Enabling electronic transactions - e-transactions Law

Report
ENABLING ELECTRONIC
TRANSACTIONS:
BASIC PRINCIPLES
Department of Commercial Law
University of Cape Town
BASIC PRINCIPLES
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Media and technology neutrality: This ensures that the use of electronic
technology does not result in inequal treatment of transactions because of the
platform on which they are concluded.
Electronic Transactions Law
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Non-discrimination: This ensures that data messages (even where
incorporated by reference) have legal validity.
Functional equivalence: The development of rules applicable to electronic
communications to facilitate e-commerce by adapting existing [paper-based
environment] legal requirements. The functional-equivalent approach has been
taken in articles 6 to 8 of the Model Law with respect to the concepts of
writing, signature and original respectively and not with other concepts. This is
incorporated into South African law by ECTA sections 12 (writing), s13
(signature) and s14 (original).
Party autonomy: This affords parties to electronic transactions the freedom
to agree on appropriate ecommerce facilities and levels of security to suit their
circumstances. This autonomy may be restricted or limited by statutory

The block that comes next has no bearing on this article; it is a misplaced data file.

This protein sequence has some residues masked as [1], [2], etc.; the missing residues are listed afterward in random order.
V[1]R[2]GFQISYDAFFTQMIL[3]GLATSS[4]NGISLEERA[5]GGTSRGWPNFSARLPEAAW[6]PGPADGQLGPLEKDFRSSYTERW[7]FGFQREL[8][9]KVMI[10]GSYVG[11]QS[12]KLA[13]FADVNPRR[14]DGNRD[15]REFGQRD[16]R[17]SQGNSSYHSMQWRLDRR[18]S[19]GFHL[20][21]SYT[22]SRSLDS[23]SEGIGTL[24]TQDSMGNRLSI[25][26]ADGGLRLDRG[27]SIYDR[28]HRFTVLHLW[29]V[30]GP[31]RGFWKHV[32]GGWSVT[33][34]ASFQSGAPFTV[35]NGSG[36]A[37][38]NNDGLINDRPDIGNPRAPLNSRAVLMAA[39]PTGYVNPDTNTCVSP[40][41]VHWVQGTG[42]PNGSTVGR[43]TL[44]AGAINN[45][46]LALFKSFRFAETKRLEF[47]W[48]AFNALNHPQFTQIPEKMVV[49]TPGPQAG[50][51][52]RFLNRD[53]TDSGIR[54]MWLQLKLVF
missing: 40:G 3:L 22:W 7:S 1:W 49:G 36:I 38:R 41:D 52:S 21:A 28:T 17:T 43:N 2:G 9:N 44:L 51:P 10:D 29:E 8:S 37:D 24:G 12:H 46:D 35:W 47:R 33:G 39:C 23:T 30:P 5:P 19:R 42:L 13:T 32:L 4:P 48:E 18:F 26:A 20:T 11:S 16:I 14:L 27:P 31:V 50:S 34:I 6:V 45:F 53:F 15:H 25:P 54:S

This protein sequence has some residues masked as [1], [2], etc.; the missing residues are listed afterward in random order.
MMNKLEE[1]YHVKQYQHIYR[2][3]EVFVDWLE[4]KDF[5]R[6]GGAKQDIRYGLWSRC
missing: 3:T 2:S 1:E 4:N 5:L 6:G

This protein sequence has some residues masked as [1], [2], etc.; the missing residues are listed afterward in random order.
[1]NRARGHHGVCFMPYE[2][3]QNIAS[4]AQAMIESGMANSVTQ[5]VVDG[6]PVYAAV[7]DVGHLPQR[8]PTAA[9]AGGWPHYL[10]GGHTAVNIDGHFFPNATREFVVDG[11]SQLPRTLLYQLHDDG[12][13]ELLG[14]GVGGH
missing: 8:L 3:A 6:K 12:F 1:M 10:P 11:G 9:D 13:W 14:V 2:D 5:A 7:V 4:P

provisions.
per Luca Castellani ‘UNCITRAL legislative standards on electronic communications
and electronic signatures: an introduction’ (2010)
http://www.itu.int/oth/T1508000002/en
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FUNCTIONAL EQUIVALENCE
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Electronic Transactions Law
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Underpins Model Law
Incorporated into ECTA
Purpose: remove impediments to e-commerce that are
occasioned by ‘requirements prescribing the use of
traditional paper-based documentation’
Guide to Enactment of the UNCITRAL Model Law on
Electronic Commerce (1996) par 15 (‘Guide’).
3
FUNCTIONAL EQUIVALENCE

Electronic Transactions Law
‘involves an examination of the function fulfilled by
traditional form requirements (‘writing’, ‘signature’,
‘original’, ‘dispatch’ and ‘receipt’) and a determination
as to how the same function could be transposed,
reproduced, or imitated in a dematerialized
environment.’
JAE Faria ‘E-commerce and international legal
harmonization: Time to go beyond functional
equivalence?’ (2004) 16(4) SA Merc LJ 529, 531 note 9
4
FUNCTIONAL EQUIVALENCE

2.
3.
4.
5.
to provide that a document would be legible by all;
To provide that a document would remain unaltered over
time;